Russian shelling of southern Ukraine’s Kherson region has killed four people as the country prepares to mark Christmas on 25 December for the first time.
An 87-year-old man and his 81-year-old wife were among those who died after a strike on their apartment building on Sunday.
Oleksandr Prokudin, the head of the regional military administration, said that the barrage injured nine other people, including a 15-year-old, sparked fires in homes and at a private medical facility and set a local gas pipeline alight.
Andrii Yermak, the head of the Ukrainian president’s office, wrote: “There are no holidays for the enemy.
“They do not exist for us as long as the enemy kills our people and remains on our land.”
The shelling across Kherson affected the centre of the region’s capital city of the same name.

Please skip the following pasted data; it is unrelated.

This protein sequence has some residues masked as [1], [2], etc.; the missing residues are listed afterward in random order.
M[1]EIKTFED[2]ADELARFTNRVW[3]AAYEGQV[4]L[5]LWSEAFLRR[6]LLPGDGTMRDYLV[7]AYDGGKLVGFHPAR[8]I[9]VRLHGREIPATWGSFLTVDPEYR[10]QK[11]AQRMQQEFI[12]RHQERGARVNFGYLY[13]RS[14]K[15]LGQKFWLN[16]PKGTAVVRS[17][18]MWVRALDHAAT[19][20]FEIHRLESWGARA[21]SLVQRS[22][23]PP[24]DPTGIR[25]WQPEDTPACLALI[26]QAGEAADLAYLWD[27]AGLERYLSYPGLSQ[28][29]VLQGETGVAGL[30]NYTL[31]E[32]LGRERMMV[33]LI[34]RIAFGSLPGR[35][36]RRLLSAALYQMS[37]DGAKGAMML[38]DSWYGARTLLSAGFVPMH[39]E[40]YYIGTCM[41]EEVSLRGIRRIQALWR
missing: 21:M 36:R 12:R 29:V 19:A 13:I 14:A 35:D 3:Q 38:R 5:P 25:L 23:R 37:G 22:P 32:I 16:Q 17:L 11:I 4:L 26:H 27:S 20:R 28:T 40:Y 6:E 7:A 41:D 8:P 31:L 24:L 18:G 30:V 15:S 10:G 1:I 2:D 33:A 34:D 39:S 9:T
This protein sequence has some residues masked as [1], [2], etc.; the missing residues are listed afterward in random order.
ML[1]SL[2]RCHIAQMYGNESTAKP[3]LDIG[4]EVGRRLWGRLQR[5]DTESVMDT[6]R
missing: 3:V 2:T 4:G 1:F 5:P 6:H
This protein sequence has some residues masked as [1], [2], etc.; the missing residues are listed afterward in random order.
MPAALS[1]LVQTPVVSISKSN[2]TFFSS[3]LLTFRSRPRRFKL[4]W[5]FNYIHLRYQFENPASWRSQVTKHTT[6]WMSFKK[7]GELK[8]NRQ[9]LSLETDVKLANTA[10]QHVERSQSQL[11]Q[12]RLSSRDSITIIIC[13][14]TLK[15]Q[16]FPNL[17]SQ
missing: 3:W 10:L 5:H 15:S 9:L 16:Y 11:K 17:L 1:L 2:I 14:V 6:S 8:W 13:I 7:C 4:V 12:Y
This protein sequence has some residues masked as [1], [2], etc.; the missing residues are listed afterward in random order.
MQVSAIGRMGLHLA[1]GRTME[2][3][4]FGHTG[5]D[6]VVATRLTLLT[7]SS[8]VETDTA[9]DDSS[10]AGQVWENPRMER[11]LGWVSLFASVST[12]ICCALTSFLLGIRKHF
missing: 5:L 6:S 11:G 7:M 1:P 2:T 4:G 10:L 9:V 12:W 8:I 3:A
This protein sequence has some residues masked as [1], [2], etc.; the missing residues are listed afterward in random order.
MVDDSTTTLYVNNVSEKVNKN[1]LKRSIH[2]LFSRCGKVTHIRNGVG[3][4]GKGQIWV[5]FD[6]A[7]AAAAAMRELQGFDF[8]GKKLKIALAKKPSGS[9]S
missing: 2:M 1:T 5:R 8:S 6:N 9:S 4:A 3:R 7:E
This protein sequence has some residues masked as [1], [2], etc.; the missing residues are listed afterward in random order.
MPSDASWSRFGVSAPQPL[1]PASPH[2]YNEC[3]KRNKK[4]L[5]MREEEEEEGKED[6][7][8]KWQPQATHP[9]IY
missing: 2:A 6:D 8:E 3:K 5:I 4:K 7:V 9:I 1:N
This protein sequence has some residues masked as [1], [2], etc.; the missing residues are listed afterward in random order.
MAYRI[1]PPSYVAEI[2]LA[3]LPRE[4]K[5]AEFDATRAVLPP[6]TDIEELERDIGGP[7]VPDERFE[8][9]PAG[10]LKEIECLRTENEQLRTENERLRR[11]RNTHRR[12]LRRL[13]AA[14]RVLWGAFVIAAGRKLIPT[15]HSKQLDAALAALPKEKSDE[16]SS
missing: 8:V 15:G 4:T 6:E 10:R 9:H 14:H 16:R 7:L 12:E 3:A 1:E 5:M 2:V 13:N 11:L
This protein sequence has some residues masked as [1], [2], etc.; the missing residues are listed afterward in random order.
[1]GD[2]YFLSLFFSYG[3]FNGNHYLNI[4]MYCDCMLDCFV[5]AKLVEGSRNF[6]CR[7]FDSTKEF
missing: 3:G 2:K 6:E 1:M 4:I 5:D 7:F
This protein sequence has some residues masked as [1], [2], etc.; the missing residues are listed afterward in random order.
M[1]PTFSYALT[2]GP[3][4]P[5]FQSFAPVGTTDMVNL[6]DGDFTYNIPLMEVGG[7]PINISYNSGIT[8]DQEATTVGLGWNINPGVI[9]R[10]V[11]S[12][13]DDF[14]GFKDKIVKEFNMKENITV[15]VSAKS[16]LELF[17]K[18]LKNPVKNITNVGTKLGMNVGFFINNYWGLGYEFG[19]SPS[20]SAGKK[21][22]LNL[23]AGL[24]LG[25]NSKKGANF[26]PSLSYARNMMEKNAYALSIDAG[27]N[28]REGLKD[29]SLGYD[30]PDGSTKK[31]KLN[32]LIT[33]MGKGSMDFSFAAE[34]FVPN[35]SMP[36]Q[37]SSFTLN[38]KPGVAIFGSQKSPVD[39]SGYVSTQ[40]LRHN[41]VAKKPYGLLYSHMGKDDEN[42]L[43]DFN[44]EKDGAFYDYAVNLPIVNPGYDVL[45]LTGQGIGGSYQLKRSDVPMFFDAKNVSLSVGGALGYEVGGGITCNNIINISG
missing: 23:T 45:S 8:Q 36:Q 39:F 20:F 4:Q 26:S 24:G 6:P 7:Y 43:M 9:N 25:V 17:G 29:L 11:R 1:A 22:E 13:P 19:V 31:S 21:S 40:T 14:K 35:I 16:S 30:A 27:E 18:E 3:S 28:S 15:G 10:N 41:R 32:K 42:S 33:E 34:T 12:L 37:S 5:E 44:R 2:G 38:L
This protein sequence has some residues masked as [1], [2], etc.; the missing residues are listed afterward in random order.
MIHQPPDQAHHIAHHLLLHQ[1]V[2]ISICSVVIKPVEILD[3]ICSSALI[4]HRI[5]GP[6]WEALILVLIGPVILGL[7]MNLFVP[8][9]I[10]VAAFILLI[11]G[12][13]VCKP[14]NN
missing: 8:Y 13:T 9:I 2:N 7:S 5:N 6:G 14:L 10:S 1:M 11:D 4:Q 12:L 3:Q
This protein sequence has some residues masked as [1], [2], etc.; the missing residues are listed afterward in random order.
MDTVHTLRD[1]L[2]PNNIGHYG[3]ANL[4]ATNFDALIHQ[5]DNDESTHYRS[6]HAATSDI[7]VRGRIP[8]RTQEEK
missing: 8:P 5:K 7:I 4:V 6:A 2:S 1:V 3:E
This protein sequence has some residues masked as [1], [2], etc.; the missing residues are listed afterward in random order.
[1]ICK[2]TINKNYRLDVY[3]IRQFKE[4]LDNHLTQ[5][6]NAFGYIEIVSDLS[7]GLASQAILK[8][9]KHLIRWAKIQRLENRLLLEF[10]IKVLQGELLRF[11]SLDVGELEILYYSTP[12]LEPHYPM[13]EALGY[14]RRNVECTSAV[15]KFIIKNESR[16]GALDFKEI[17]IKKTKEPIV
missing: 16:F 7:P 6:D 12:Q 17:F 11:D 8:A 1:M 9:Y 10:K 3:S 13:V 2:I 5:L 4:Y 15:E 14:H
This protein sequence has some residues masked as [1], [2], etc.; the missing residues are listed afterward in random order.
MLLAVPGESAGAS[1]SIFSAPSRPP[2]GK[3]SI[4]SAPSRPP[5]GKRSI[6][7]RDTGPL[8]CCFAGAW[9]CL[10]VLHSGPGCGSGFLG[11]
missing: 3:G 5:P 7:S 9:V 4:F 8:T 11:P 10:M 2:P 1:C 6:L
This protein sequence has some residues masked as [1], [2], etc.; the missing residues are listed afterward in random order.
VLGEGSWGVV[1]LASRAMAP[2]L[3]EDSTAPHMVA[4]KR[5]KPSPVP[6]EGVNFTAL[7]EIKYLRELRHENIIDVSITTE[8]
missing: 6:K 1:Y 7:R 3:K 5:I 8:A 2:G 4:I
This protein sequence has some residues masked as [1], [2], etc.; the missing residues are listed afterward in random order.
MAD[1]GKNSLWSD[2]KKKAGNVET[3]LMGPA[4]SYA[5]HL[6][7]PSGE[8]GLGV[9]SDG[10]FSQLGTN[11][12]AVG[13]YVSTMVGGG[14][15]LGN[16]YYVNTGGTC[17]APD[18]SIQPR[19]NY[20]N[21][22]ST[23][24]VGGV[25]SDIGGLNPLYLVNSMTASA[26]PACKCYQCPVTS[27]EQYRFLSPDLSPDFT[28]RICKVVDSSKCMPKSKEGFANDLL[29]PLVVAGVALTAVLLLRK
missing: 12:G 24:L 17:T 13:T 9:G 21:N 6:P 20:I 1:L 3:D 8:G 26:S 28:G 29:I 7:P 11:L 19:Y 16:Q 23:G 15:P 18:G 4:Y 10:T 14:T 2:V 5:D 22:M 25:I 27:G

The strike coincided with Ukraine’s preparations to officially celebrate Christmas on 25 December for the first time.
This is the inaugural year the Orthodox Church of Ukraine has allowed its congregations to celebrate Christmas on 25 December, having previously marked the date on 7 January, in accordance with the Julian calendar.
The move is a direct result of the country’s conflict with Russia. The Russian Orthodox Church observes the birth of Jesus on 7 January.
Some Orthodox Ukrainians observed Christmas on 25 December last year in response to Russia’s February 2022 invasion of Ukraine.
President Volodymyr Zelensky signed legislation in July moving the public Christmas Day holiday to 25 December.
In a Christmas message delivered on 24 December, Mr Zelensky addressed Ukraine in a video filmed before the floodlit St Sophia Cathedral in central Kyiv.
He said: “We all celebrate Christmas together. On the same date, as one big family, as one nation, as one united country.”
Mr Zelensky also reassured Ukrainians fighting against Russia’s full-scale invasion of the country that “step-by-step, day-by-day, the darkness is losing”.
One of Ukraine’s two competing Orthodox church organisations is sticking with the January date dictated by the Julian calendar.
Additional reporting by Associated Press